In a film career spanning 70 years, Luise Rainer appeared in just 14 feature films. In that time, however, she broke, and still holds, a number of records and famously garnered two Academy Awards for her mantelpiece – the first actress to win two Oscars in consecutive years; the only German actress to win a Best Actress Oscar; the youngest person ever to win a second Oscar and the oldest living winner…. Most of Luise’s film output remained unavailable on DVD until the release in 2010, to celebrate her 100th birthday, of Warner Archive’s three-disc Signature Collection. Despite so few films she appeared in everything from costume drama to comedy, musicals, MGM epics and wartime melodrama. The stories of Luise’s relationship with Hollywood are now legend; plucked from Germany by an MGM talent scout seeking out the “new Garbo”, Luise was flown to Los Angeles with a slight grasp of the English language and only her beloved Scottie dog, Johnnie, for company. In interviews Luise has recalled being holed up in a beach-side apartment wondering what kind of terrible mistake had been made. When Myrna Loy dropped out of filming on Escapade (1935) the studio realised that it had found the perfect vehicle with which to launch its new acquisition. Luise received joint billing with the film’s leading player, William Powell, and a star was born. But, even before Hollywood came calling Luise had appeared before the cameras in three German films, which she rarely mentioned, often citing Escapade as her debut. Little has been written about these three films and they are now either lost or very difficult to find, although her very first screen appearance recently surfaced on DVD.
The trajectory of of Luise’s career was swift but short-lived. Within four years Luise would make seven further films for MGM, win two Academy Awards, and come to be a thorn in Louis B. Mayer’s side. A terrific workload and the pressure to live up to the studio’s hype, led to difficulties in her marriage and her personal life. By 1938 she was all but worn out and she informed Mayer that her “source had dried up”, to which he replied, “why do you need a source, you have a director!” She resisted the glamorous Hollywood A-list spending her time instead with the literati and artistic elite who looked upon her film career as aesthetically bankrupt and artistically worthless. In many respects Luise agreed with them and hankered after the great roles which she believed she was destined to play. When Irving Thalberg, joint head of the studio, sought to bring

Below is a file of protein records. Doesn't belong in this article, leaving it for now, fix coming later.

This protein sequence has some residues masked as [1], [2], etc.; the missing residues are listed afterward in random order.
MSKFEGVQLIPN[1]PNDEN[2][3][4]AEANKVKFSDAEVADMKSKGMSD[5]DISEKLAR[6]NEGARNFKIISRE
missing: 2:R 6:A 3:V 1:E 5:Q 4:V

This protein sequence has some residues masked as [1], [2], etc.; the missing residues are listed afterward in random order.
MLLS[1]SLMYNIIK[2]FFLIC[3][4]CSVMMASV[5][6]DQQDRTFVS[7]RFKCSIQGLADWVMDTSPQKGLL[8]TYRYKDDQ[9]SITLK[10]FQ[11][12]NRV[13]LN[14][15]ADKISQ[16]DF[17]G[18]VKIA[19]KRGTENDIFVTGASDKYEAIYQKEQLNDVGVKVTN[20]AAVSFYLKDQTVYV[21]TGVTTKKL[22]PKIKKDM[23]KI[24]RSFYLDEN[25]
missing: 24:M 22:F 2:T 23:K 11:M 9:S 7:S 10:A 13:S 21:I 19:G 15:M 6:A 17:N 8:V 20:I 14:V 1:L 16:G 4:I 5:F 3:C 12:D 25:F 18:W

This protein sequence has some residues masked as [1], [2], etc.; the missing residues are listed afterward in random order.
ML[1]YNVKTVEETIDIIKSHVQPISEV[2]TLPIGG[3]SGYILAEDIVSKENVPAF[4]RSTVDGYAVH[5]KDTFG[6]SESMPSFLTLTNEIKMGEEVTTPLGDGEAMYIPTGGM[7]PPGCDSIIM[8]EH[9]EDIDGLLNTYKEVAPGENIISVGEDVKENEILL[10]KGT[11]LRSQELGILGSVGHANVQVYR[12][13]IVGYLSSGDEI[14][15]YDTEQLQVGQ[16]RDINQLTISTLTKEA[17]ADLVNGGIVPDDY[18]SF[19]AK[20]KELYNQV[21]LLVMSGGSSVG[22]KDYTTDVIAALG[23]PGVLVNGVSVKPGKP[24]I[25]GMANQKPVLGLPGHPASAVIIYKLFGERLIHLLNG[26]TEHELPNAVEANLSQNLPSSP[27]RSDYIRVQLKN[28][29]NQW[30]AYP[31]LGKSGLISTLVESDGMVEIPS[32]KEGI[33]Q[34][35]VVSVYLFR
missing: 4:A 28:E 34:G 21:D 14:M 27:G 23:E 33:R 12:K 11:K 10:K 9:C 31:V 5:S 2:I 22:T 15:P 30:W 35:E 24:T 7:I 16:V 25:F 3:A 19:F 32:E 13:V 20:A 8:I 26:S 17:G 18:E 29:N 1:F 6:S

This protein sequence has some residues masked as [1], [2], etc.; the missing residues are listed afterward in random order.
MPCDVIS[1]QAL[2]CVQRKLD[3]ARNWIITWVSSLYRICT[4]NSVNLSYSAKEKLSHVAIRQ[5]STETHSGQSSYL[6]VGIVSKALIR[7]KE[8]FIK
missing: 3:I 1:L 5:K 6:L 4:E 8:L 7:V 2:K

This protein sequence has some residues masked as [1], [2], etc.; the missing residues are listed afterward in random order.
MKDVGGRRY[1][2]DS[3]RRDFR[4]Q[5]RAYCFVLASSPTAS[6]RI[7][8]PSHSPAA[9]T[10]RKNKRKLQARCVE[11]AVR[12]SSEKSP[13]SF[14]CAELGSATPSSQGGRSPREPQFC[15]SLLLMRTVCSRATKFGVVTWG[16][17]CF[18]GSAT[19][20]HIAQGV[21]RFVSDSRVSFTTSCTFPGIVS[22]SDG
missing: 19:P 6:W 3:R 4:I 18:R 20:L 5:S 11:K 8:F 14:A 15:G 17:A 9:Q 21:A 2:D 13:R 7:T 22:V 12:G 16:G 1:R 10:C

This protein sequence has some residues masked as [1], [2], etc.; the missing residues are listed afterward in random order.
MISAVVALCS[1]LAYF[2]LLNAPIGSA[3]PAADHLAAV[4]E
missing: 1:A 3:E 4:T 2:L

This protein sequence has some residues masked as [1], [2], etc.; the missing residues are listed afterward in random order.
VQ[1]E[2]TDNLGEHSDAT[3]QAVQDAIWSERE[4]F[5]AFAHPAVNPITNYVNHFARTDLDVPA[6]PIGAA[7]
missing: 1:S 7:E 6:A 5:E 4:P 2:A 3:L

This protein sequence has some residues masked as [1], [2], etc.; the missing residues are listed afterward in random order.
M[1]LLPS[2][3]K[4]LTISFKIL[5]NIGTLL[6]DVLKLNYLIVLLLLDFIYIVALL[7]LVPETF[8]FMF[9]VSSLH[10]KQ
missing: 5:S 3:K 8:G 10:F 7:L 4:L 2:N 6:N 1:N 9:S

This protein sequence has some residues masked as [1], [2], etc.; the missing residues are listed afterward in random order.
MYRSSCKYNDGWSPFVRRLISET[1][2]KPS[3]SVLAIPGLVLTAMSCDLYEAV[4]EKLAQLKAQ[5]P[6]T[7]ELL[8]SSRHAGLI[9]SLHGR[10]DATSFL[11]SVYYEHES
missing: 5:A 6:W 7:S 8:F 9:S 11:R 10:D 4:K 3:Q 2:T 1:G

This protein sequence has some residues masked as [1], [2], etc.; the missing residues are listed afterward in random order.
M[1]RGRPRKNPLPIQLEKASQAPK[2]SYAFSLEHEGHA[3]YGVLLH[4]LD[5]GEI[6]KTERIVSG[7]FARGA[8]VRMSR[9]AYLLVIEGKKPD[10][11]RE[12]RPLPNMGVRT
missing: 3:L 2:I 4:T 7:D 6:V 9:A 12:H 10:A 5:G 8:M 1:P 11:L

one of the most popular novels of the decade to the screen it resulted in her most famous role and most accomplished performance, that of “O-Lan” the Chinese peasant farmer in The Good Earth (1937), for which she won her second Oscar. Unfortunately, Thalberg’s premature death at only 37 years of age left Luise out in the cold; now she was at the mercy of Louis B. Mayer with whom she had never seen eye-to-eye. Refusing to bow down to the studio boss, refusing to be just another horse in his stable and demanding better parts in better films, her career was already effectively over. Mayer’s commercial movie-making saw a shift in the studio’s output to more easily accessible material and the pair regularly argued about the suitability of roles offered to Luise. The final straw for Luise was her casting as a prostitute in The Bride Wore Red (1937) – Mayer had the script rewritten and the prostitute replaced by a naif. Luise argued her case but left the project to be replaced by Joan Crawford. She put her case for other roles such as ‘Nora’ in A Doll’s House and the title role in a biopic of Nobel Prizewinning physicist Marie Curie. But her pleas fell on deaf ears and Mayer found this two-time Oscar winner parts in a series of B movies which were entertaining but light and unmemorable.
By this time Luise had met and married the playwright Clifford Odets, but even at the